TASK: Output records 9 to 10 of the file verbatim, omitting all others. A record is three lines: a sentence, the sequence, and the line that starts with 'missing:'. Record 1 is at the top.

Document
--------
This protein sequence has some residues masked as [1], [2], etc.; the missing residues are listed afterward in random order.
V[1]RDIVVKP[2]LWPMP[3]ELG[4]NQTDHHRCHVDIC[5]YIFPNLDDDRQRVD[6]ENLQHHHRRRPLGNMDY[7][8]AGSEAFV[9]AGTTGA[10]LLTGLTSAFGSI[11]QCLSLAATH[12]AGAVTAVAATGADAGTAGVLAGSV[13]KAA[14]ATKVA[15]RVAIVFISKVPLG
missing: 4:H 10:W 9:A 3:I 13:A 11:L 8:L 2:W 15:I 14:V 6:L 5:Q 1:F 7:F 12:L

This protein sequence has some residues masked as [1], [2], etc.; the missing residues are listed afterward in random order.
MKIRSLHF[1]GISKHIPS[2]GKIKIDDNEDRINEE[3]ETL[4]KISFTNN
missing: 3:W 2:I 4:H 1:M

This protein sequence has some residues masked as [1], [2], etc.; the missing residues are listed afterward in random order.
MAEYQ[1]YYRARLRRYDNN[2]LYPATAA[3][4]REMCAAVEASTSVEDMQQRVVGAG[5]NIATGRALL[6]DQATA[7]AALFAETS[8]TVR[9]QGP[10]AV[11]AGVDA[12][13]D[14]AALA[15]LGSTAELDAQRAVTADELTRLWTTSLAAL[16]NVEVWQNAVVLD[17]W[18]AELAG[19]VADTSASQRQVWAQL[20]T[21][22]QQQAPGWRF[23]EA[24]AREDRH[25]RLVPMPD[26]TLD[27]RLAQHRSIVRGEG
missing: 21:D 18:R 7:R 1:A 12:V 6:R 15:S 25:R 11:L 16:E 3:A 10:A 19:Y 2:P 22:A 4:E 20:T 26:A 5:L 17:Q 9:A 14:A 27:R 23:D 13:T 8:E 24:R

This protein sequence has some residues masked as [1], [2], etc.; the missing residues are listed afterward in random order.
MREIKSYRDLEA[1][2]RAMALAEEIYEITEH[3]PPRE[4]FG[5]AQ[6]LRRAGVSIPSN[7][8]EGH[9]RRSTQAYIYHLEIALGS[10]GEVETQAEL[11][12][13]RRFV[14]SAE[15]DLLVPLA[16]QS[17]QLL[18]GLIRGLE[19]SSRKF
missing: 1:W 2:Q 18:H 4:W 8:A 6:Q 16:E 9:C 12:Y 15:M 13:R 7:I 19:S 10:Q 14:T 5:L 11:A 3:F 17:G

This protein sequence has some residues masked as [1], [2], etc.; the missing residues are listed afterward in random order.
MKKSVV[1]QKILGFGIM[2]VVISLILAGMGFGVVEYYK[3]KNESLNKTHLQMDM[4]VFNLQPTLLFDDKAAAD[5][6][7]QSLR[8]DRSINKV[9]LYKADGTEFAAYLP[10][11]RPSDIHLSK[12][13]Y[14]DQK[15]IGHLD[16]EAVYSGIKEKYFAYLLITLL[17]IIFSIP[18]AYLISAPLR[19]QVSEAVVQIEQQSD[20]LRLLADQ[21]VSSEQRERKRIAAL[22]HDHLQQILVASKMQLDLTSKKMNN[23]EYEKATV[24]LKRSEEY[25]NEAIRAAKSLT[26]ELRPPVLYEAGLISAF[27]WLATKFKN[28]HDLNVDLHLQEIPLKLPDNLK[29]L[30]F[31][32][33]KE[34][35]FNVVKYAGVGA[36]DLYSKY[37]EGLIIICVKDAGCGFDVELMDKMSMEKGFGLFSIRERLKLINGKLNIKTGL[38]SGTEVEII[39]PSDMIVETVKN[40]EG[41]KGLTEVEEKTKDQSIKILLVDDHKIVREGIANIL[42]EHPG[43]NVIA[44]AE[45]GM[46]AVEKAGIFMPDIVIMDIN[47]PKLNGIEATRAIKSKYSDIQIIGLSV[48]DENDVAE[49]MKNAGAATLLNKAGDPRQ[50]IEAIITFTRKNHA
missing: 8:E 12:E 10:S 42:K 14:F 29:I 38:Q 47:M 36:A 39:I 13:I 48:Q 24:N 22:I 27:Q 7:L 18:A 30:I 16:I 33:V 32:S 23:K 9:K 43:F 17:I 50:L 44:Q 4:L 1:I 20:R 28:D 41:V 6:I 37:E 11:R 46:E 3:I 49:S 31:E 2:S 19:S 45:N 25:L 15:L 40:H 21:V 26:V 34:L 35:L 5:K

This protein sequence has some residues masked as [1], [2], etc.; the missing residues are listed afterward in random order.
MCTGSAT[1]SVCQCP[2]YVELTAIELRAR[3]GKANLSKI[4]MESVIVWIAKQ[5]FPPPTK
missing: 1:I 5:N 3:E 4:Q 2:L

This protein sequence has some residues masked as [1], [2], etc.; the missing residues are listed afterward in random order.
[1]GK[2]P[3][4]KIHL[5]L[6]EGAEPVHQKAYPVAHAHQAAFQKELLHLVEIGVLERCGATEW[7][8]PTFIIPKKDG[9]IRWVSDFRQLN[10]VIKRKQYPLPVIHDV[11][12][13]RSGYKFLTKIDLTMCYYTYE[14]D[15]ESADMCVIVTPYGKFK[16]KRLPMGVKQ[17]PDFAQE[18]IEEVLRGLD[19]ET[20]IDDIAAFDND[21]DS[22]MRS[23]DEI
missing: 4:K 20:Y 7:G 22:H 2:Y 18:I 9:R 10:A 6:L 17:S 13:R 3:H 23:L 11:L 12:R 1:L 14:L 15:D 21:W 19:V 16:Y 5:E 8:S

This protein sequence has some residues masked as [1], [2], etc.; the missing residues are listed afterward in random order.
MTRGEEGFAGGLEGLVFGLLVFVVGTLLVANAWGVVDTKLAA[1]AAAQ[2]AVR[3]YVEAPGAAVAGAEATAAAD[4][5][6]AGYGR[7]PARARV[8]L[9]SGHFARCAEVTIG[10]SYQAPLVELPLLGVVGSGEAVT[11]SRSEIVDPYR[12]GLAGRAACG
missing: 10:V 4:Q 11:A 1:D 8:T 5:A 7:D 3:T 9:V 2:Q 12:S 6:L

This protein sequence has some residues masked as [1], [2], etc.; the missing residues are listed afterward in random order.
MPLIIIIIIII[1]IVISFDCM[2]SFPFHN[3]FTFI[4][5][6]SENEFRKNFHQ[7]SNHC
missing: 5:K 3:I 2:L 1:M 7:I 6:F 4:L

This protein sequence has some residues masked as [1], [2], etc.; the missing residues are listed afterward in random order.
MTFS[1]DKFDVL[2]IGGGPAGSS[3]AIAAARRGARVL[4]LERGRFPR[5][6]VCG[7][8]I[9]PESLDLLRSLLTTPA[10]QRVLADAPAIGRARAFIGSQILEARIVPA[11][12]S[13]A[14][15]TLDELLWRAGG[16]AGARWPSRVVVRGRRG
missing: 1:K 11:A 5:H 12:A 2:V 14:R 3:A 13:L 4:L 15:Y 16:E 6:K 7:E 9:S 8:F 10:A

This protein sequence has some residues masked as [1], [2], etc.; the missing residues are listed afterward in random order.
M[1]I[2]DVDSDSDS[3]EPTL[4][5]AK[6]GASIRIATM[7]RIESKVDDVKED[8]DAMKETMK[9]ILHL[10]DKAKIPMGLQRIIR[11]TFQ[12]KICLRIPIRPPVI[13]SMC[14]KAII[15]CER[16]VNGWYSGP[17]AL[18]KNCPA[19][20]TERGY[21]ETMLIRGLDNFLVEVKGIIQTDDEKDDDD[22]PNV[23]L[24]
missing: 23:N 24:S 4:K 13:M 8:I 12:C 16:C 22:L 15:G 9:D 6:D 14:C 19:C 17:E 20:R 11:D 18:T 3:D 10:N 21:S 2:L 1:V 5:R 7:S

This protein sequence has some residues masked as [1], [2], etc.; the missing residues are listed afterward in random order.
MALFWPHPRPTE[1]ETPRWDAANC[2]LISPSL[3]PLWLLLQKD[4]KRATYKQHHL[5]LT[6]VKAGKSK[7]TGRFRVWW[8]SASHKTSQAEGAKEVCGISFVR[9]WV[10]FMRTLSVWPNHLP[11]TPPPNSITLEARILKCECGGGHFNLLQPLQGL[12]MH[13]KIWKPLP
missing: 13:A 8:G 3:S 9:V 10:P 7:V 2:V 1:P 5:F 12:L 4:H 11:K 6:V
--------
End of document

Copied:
This protein sequence has some residues masked as [1], [2], etc.; the missing residues are listed afterward in random order.
MPLIIIIIIII[1]IVISFDCM[2]SFPFHN[3]FTFI[4][5][6]SENEFRKNFHQ[7]SNHC
missing: 5:K 3:I 2:L 1:M 7:I 6:F 4:L

This protein sequence has some residues masked as [1], [2], etc.; the missing residues are listed afterward in random order.
MTFS[1]DKFDVL[2]IGGGPAGSS[3]AIAAARRGARVL[4]LERGRFPR[5][6]VCG[7][8]I[9]PESLDLLRSLLTTPA[10]QRVLADAPAIGRARAFIGSQILEARIVPA[11][12]S[13]A[14][15]TLDELLWRAGG[16]AGARWPSRVVVRGRRG
missing: 1:K 11:A 5:H 12:A 2:V 14:R 3:A 13:L 4:L 15:Y 16:E 6:K 7:E 9:S 8:F 10:A